3D Reconstruction from Stereo Images
The last internship project I’ll tell you about didn’t result in a satisfactory result in the limited time available, but at the same time it was the one that I definitely found most interesting for reasons I will explain below. While 3D reconstruction is a really interesting topic in general, it is essential for companies like Microtec because in order to cut logs into the required planks in the most efficient way possible. This is usually done via laser-scanning or with stereoscopic cameras, or in the case of Microtec it even can be done with CT-scanners. Since I already had experience with neural networks for 3D reconstruction we decided to test a few approaches to see whether they were feasible. Since at that moment we had no better ground truth images available I had to resort to using cropped and very sparse feature maps created with OpenCV, and also decided to predict depth instead of disparity since the images were not yet undistorted. All considered the data was less than optimal.
What you can see here are the left and right images of the logs as well as the location and depth of the features detected by OpenCV(bottom left) and the mask of valid points and bounding box (bottom right) that are automatically created to reduce outliers and features detected on the background. This had to be done to give the network a reason to ignore and flatten the background. The images were fed into a siamese network similar to the one used in my thesis project. While the network architecture, masking strategy and training process for this model wasn’t trivial, the main task here was bringing the available data into a form that made it usable at all which I found really exciting. In the end the results turned out to be quite fuzzy, since in this kind of data outliers are very overrepresented while smooth surfaces contain almost no features and also the model had never learned to create sharp edges and structures. However, in my opinion even getting to the point I did was quite a feat. The model succeeded to correctly represent the size and shape of the logs as well as giving them some fuzzy but noticeable structure, even showing some interesting details and deformations. I would love to show you GIFs of the three-dimensional reconstructions but unfortunately I don’t have that data available so all I can show you are a few depth-maps. I hope you like them!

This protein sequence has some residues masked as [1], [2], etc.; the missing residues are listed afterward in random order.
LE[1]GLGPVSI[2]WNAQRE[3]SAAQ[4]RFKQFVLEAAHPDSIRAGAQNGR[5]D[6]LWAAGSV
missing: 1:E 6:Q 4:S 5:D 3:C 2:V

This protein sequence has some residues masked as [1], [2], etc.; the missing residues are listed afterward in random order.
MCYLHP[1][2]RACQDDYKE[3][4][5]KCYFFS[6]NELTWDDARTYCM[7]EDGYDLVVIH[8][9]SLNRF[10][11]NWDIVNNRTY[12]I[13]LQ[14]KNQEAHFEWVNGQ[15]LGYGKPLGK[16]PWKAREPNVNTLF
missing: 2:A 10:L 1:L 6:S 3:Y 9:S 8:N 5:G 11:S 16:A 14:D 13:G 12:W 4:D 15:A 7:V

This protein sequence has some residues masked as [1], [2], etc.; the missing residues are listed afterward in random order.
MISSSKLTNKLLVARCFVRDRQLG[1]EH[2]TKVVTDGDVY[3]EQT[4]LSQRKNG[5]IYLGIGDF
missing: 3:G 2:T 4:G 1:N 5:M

This concludes the posts on my internship experience at Microtec. I hope you enjoyed them as much as I enjoyed my time working there and maybe I could inspire you with some of the stuff I learned and did there. Of course I would also like to thank Microtec for helping me make this amazing experience and for allowing me to publish these posts. If you ever have the opportunity to work with them or for them you should strongly consider it.